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Re: [EMHL] A Circle From Reflections In Incenter Cevians And Symmetries Of Vertices

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  • Quang Tuan Bui
    Dear All My Friends, Following is my detail construction of point Ab on BC (by direction BAC) Select X = B then X1 = X2 = B. We will get only 4 points B1 =
    Message 1 of 6 , Jul 31 9:35 PM
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      Dear All My Friends,

      Following is my detail construction of point Ab on BC (by direction BAC)

      Select X = B then X1 = X2 = B. We will get only 4 points
      B1 = reflection of B in IA
      B2 = symmetry of A in B1
      B3 = reflection of B2 in IC
      B4 = symmetry of C in B3
      Lp = line perpendicular with IB at B

      A1 = intersection of B2B4 with Lp

      Select X = C. We will get 6 points
      C1 = reflection of C in IB
      C2 = symmetry of B in C1
      C3 = reflection of C2 in IA
      C4 = symmetry of A in C3
      C5 = reflection of C4 in IC
      C6 = symmetry of C in C5

      A2 = intersection of CC1 with C4C6

      Ab = intersection of A1A2 with BC

      (Construction of Ac is similarly but by direction CAB.)

      These procedures generate two points Ab, Ac on BC with simple barycentrics:
      Ab = {0 : 2*(4*a + b - 2*c) : (a - 2*b + 4*c)}
      Ac = {0 : (a - 2*c + 4*b) : 2*(4*a + c - 2*b)}

      Best regards,
      Bui Quang Tuan
      --- On Sun, 8/1/10, Quang Tuan Bui <bqtuan1962@...> wrote:

      > From: Quang Tuan Bui <bqtuan1962@...>
      > Subject: Re: [EMHL] A Circle From Reflections In Incenter Cevians And Symmetries Of Vertices
      > To: Hyacinthos@yahoogroups.com
      > Date: Sunday, August 1, 2010, 7:58 AM
      > Dear All My Friend,
      > Please note that we can easy to find synthetic proof for
      > the fact that six points Ab, Ac, Bc, Ba, Ca, Cb are
      > concyclic.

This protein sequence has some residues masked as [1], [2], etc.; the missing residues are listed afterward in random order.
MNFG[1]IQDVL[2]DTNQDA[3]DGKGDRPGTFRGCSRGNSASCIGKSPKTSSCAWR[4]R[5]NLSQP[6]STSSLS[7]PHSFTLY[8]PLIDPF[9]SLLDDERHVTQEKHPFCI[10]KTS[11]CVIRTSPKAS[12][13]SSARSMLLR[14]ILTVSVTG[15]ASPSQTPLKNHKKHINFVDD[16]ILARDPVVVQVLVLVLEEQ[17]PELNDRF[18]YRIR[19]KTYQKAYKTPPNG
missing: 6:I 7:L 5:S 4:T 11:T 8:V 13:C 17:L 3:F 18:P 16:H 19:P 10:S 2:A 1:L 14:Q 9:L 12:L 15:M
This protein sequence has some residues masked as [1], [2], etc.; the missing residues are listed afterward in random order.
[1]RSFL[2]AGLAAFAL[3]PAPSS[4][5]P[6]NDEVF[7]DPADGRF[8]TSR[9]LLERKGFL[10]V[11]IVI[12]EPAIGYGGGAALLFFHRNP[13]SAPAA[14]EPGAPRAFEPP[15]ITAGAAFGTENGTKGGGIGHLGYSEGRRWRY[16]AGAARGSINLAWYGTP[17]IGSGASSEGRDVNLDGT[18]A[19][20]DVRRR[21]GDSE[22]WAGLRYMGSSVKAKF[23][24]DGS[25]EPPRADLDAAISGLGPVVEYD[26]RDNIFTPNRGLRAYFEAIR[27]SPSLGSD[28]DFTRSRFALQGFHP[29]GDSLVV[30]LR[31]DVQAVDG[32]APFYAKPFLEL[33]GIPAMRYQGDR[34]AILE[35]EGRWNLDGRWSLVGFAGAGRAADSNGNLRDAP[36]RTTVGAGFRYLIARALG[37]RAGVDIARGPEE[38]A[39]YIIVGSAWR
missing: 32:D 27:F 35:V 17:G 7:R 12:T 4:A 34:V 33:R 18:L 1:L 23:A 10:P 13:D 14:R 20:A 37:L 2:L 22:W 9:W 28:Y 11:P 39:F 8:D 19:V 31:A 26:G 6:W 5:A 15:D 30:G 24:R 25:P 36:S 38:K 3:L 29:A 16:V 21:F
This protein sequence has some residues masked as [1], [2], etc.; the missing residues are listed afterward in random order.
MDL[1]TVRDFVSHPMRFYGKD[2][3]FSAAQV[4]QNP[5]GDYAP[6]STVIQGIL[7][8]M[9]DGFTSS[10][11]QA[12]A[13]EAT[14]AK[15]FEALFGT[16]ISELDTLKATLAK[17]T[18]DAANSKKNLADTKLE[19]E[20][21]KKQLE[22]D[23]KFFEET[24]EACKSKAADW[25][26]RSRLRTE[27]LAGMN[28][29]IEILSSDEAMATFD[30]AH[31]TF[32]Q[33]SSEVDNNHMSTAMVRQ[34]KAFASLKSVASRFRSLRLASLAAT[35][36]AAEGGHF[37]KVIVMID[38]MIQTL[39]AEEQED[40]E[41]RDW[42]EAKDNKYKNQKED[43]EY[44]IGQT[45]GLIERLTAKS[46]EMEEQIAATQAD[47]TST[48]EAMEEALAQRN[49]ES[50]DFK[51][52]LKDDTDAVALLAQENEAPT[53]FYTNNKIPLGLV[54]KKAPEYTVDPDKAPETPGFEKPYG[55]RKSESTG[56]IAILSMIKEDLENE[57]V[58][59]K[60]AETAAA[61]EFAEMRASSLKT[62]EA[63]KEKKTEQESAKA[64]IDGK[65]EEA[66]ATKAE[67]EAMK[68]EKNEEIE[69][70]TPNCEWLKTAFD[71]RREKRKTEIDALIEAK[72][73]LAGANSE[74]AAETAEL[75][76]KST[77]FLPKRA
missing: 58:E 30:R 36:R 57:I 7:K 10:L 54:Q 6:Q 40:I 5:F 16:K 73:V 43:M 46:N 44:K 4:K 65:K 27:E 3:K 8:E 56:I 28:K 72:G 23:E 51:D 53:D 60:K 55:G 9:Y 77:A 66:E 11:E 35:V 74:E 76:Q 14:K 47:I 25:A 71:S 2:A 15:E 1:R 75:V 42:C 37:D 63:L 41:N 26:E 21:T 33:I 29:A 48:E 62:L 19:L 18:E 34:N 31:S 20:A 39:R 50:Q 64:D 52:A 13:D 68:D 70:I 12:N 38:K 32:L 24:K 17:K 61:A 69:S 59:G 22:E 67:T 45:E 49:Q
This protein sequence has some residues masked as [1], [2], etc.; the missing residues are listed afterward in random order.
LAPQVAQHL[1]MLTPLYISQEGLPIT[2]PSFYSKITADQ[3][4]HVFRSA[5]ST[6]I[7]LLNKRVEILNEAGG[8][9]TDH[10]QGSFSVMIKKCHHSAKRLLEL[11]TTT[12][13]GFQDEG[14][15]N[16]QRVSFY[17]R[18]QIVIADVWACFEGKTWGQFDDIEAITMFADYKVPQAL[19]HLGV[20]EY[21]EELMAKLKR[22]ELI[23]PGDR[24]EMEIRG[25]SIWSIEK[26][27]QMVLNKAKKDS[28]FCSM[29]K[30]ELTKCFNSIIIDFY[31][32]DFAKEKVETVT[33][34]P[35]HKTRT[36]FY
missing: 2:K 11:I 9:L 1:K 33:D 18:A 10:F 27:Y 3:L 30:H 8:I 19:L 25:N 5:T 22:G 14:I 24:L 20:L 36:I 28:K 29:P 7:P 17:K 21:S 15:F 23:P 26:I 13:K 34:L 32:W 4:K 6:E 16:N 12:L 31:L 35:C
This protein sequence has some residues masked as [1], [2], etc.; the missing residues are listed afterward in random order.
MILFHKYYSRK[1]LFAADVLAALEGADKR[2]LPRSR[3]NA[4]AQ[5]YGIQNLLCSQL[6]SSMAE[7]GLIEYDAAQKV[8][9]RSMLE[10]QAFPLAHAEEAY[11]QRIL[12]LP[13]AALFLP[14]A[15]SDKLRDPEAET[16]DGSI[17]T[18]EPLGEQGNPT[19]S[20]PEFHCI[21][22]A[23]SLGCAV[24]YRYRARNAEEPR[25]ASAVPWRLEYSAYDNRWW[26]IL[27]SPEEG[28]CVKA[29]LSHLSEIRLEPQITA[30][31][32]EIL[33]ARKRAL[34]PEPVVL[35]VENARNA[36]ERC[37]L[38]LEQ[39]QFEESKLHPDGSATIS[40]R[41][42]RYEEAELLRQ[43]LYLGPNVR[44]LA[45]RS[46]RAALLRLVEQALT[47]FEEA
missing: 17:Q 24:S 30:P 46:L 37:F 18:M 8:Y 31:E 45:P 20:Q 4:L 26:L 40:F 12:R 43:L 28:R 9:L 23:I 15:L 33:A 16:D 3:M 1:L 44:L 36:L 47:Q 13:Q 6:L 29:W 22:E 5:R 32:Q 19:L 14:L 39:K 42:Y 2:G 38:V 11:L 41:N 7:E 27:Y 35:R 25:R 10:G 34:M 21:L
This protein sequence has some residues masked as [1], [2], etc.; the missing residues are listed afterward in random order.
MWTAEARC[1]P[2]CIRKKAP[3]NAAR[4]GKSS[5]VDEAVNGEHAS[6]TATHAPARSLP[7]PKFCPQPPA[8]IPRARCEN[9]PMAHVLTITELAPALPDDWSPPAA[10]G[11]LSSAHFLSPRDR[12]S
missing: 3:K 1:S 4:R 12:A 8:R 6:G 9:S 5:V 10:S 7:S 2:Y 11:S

> After construction one point, say Ab by direction BAC, we
      > start with X=Ab and construct X1, X2, X3, X4, X5, X6 for Ab.
      > Construct a circumcircle (CC) of AbX2X4. Now we construct Ac
      > and with X=Ac we construct X1, X2, X3, X4, X5, X6 for Ac by
      > direction CAB. By reflections and symmetries, easy to show
      > that Ac, X2, X4 of Ac are on (CC) too. So (CC) is our
      > concyclic circle.
      > Best regards,
      > Bui Quang Tuan
      >
      > --- On Sun, 8/1/10, Quang Tuan Bui <bqtuan1962@...>
      > wrote:
      >
      > > From: Quang Tuan Bui <bqtuan1962@...>
      > > Subject: [EMHL] A Circle From Reflections In Incenter
      > Cevians And Symmetries Of Vertices
      > > To: Hyacinthos@yahoogroups.com
      > > Cc: bqtuan1962@...
      > > Date: Sunday, August 1, 2010, 5:33 AM
      > > Dear All My Friends,
      > >
      > > Given triangle ABC with incenter I. Select X is
      > variable
      > > point on line BC. We do some reflections and
      > symmetries as
      > > following:
      > > By dicrection BAC
      > > X1 = reflection of X in BI
      > > X2 = symmetry of B in X1
      > > X3 = reflection of X2 in AI
      > > X4 = symmetry of A in X3
      > > X5 = reflection of X4 in CI
      > > X6 = symmetry of C in X5
      > >
      > > There is only one X on BC such that X=X6. We name
      > this
      > > point as Ab.
      > > Do the same procedures but with direction CAB, we get
      > > another point on BC and name it as Ac
      > >
      > > It is easy to get barycentrics of X1, X2... X6 from
      > > barycentrics of X. If we calculate intersection point
      > Z of
      > > two lines XX1 and X4X6 then Z is always on a line. By
      > choose
      > > X=B and X=C and do procedures as above, we can easy
      > to
      > > construct this line. Intersection of this line with BC
      > is Ab
      > > or Ac depend on direction we choosen. So Ab, Ac are
      > easy to
      > > construct by ruler and compass.
      > >
      > > We can do the same procedures to get another similar
      > points
      > > on lines CA, AB and we have total six points: Ab, Ac,
      > Bc,
      > > Ba, Ca, Cb.
      > >
      > > It is interesting that these six points are concyclic
      > on
      > > one circle with center T.
      > > Barycentrics of T:
      > > a*(3*a*(a^2 - b^2 - c^2) - 2*(b + c)*(a - b + c)*(a +
      > b -
      > > c) + 4*a*b*c) : :
      > > Search value: +3.3876599710368
      > > May be not in current ETC.
      > > Some lines contain T center: X(1)X(3), X(2)X(952),
      > > X(5)X(944), X(8)X(140), X(104)X(1621), X(145)X(631),
      > > X(182)X(3242)...
      > >
      > > Denote constant:
      > > K = (5*b*c - 4*SA)*(5*c*a - 4*SB)*(5*a*b - 4*SC)
      > > then radius of this circle is: Sqrt(K)/(36*Area)
      > > Here Area is area of triangle ABC
      > >
      > > If this circle is well-known before and how is it
      > related
      > > with other well-known circles?
      > >
      > > Thank you and best regards,
      > > Bui Quang Tuan
    • jpehrmfr
      Dear Quang Tuan Bui ... We have IT = IO/3 Friendly. Jean-Pierre